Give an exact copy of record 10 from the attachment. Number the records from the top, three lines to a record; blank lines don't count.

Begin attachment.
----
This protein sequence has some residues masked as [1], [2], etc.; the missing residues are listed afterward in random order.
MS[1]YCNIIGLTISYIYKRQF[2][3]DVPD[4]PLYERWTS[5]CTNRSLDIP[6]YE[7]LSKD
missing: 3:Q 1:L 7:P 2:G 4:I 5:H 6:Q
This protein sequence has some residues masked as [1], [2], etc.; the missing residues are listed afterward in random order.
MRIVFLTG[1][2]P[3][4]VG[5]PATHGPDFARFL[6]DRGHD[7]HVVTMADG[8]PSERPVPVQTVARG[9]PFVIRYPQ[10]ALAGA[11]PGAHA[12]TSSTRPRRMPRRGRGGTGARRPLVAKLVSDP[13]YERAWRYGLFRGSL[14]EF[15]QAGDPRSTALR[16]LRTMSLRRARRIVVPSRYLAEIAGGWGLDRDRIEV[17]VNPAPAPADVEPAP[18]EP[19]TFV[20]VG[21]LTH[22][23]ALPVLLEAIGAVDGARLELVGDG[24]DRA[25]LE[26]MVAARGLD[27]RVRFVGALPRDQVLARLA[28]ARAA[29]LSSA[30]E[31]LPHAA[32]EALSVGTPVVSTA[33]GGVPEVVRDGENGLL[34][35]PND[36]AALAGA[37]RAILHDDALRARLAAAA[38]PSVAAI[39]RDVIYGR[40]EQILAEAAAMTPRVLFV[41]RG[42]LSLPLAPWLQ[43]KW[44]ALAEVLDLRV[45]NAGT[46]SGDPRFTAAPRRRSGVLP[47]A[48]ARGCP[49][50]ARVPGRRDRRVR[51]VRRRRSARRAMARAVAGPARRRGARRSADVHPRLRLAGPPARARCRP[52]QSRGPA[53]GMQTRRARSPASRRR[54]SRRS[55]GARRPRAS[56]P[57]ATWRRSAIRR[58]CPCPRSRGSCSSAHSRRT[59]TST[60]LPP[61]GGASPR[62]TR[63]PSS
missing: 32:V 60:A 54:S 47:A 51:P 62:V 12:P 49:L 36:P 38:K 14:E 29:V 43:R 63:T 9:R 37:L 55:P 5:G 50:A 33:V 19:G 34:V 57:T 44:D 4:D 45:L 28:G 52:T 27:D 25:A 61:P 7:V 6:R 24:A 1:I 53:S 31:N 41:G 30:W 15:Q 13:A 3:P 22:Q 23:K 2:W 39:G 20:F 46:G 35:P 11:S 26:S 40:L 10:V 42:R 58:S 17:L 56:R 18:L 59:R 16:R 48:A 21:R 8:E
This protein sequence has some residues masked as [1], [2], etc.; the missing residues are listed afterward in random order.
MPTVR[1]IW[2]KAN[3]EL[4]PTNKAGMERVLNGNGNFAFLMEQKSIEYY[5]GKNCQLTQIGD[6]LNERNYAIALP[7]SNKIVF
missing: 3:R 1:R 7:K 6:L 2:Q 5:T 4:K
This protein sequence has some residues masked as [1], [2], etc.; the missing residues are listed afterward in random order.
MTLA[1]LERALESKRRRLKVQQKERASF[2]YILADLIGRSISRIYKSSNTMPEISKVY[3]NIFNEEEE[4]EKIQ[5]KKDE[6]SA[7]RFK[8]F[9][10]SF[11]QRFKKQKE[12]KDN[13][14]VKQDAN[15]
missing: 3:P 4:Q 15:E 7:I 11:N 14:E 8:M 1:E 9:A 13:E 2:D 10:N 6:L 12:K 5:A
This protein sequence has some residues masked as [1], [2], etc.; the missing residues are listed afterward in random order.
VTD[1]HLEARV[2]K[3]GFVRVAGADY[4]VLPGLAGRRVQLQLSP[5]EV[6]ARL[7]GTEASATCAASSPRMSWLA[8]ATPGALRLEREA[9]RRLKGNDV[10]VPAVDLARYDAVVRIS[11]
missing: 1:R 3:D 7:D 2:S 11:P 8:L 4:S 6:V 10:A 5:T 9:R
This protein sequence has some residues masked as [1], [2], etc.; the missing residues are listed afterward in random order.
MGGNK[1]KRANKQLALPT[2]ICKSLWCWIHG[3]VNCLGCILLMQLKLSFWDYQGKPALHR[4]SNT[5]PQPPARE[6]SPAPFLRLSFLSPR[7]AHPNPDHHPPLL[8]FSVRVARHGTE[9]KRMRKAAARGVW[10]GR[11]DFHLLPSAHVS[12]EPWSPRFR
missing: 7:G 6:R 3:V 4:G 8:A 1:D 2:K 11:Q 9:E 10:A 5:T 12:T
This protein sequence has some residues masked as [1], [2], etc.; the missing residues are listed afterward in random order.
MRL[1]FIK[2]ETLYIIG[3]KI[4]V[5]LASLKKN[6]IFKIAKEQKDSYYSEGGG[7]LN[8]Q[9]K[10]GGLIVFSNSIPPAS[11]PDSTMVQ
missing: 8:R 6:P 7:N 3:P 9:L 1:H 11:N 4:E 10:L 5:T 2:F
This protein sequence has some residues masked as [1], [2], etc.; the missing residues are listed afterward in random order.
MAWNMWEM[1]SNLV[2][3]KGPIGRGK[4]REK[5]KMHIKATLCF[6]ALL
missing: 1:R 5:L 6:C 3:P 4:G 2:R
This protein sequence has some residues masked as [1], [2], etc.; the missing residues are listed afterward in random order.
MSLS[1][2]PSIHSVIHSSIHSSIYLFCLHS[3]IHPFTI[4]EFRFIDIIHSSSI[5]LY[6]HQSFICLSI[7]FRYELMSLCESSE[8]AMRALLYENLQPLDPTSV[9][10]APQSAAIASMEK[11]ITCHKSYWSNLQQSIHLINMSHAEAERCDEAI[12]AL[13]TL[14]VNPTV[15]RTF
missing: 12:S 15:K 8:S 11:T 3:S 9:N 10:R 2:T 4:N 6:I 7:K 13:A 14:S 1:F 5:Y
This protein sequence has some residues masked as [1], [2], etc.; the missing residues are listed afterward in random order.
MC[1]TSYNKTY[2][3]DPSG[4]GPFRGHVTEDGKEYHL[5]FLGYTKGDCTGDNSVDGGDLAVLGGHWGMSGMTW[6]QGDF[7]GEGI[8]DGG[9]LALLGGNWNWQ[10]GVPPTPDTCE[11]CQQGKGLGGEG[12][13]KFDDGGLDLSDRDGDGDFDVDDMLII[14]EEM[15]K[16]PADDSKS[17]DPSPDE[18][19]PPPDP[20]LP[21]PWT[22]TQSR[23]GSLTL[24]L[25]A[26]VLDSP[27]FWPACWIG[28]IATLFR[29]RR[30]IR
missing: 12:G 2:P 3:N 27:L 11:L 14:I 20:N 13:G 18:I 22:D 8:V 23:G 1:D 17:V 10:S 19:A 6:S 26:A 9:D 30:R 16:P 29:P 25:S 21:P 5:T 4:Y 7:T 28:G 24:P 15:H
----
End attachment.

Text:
This protein sequence has some residues masked as [1], [2], etc.; the missing residues are listed afterward in random order.
MC[1]TSYNKTY[2][3]DPSG[4]GPFRGHVTEDGKEYHL[5]FLGYTKGDCTGDNSVDGGDLAVLGGHWGMSGMTW[6]QGDF[7]GEGI[8]DGG[9]LALLGGNWNWQ[10]GVPPTPDTCE[11]CQQGKGLGGEG[12][13]KFDDGGLDLSDRDGDGDFDVDDMLII[14]EEM[15]K[16]PADDSKS[17]DPSPDE[18][19]PPPDP[20]LP[21]PWT[22]TQSR[23]GSLTL[24]L[25]A[26]VLDSP[27]FWPACWIG[28]IATLFR[29]RR[30]IR
missing: 12:G 2:P 3:N 27:L 11:L 14:I 20:N 13:G 18:I 22:D 8:V 23:G 1:D 17:V 10:S 19:A 6:S 26:A 9:D 30:R 16:P 29:P 25:S 21:P 5:T 4:Y 7:T 28:G 24:P 15:H